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The descriptive power of music
Posted by shadrach   •   Sunday, 2009-January-11

I read with interest Richard Gill's answer to "Is music capable of describing reality?"
Except from a purely philosophical view point, what is the point of considering music in isolation from the rest of existence? Surely it is only useful to consider such things within the framework of human experience, in which case previous experience and consequent learned associations must be included as a factor. Though I agree that it would be impossible to describe a teaspoon through music I do think it is possible to build on cultural associations to suggest fear, horror, love, happiness, sadness, majesty, etc. For example the repeated figure in "Jaws" will always be associated with fear of imminent shark attack, the high stabbing string figure from the shower scene in "Psycho" will always stir up horror and "The Stripper" theme will always summon up a risqué, bordy atmosphere. Granted Richard admits that music "...has the power to evoke, suggest, imply, call to mind, conjure up, insinuate..." but isn't that all that anyone would hope to achieve even in writing "program music"? Do you think anyone would really believe that music could be written which could accurately describe, say, a flying pig? To be fair I guess Richard's main point is that music is by far the most abstract of all the art forms.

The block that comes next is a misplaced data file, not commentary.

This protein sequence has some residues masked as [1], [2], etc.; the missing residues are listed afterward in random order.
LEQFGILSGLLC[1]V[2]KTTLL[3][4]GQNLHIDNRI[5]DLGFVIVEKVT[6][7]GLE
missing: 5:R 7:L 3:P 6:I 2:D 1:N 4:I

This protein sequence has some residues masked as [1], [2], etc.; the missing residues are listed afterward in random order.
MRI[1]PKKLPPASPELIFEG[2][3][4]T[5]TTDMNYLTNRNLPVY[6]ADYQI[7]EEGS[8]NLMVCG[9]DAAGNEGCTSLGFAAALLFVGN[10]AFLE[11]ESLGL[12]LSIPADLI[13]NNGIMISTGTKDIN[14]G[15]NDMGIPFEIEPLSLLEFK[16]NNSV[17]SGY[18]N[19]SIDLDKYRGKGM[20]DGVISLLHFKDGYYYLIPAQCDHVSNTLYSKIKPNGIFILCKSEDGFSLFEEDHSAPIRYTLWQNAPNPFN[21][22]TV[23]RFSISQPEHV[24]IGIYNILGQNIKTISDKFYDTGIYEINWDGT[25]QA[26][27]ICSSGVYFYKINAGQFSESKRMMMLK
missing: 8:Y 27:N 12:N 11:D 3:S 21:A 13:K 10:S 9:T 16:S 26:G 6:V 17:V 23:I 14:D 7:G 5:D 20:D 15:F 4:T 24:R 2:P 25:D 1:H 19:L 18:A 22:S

How does Bobby McFerrin do it?
Posted by jazzdag   •   Wednesday, 2009-January-07

How does Bobby McFerrin sing 2 notes at once, in fact a whole line in 10ths, in this video?...Bobby McFerrin on YouTube.
He doesn't seem to be doing it the way the throat singers of Tuva do by producing coarse, guttural overtones. The notes that Bobby produces are much more distinct and pure. Does anyone out there know how he does it?
Jazz definition dilemma!
Posted by artisan   •   Wednesday, 2009-January-07
In Bill Risby's article of October 2008, I don't know if he is just being deliberately provocative in his statement "Perhaps jazz is just the music that was started near the turn of the 20th century and ended around when Miles Davis was 18 years old" but this bothered me because I tend to agree with Bill Evans' definition of jazz i.e. "Jazz is more a process of spontaneity than a style" (quoted in Matt McMahon's article of January 2009) and therefore the entity "Jazz" can not be relegated to a set period in history. ...Have I got it wrong?
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